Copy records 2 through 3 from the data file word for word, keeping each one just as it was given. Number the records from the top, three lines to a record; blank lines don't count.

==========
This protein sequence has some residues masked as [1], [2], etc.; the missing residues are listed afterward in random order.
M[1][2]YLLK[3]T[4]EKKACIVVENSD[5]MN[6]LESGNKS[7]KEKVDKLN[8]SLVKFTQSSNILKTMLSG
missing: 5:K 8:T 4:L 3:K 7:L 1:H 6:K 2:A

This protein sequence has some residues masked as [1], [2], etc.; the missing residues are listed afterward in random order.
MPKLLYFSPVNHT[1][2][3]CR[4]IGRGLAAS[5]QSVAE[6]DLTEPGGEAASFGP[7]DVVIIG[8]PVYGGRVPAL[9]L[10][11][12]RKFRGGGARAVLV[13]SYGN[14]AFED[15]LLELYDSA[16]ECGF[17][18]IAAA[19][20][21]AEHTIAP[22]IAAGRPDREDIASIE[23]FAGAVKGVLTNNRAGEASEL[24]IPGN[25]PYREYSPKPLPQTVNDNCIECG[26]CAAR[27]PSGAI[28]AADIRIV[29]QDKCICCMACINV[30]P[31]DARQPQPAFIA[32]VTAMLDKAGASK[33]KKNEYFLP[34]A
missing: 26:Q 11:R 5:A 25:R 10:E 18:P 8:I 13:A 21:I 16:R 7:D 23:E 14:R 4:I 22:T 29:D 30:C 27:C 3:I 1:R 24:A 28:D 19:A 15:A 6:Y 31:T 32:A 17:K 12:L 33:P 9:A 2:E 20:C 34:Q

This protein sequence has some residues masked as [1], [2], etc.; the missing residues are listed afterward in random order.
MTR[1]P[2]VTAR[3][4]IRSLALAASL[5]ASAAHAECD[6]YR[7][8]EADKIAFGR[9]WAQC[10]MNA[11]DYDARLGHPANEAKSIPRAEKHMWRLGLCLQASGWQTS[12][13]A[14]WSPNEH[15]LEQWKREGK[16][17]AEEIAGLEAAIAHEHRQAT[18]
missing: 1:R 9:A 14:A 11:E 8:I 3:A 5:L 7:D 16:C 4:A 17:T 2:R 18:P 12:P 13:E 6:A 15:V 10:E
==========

This protein sequence has some residues masked as [1], [2], etc.; the missing residues are listed afterward in random order.
MPKLLYFSPVNHT[1][2][3]CR[4]IGRGLAAS[5]QSVAE[6]DLTEPGGEAASFGP[7]DVVIIG[8]PVYGGRVPAL[9]L[10][11][12]RKFRGGGARAVLV[13]SYGN[14]AFED[15]LLELYDSA[16]ECGF[17][18]IAAA[19][20][21]AEHTIAP[22]IAAGRPDREDIASIE[23]FAGAVKGVLTNNRAGEASEL[24]IPGN[25]PYREYSPKPLPQTVNDNCIECG[26]CAAR[27]PSGAI[28]AADIRIV[29]QDKCICCMACINV[30]P[31]DARQPQPAFIA[32]VTAMLDKAGASK[33]KKNEYFLP[34]A
missing: 26:Q 11:R 5:A 25:R 10:E 18:P 8:I 13:A 21:I 16:R 7:D 23:E 14:R 4:I 22:T 29:D 30:C 27:C 3:I 1:R 24:A 28:D 19:A 15:A 6:Y 31:T 32:A 17:K 12:L 33:P 9:A 2:E 20:C 34:Q

This protein sequence has some residues masked as [1], [2], etc.; the missing residues are listed afterward in random order.
MTR[1]P[2]VTAR[3][4]IRSLALAASL[5]ASAAHAECD[6]YR[7][8]EADKIAFGR[9]WAQC[10]MNA[11]DYDARLGHPANEAKSIPRAEKHMWRLGLCLQASGWQTS[12][13]A[14]WSPNEH[15]LEQWKREGK[16][17]AEEIAGLEAAIAHEHRQAT[18]
missing: 1:R 9:A 14:A 11:E 8:I 3:A 5:L 7:D 16:C 4:A 17:T 2:R 18:P 12:P 13:E 6:A 15:V 10:E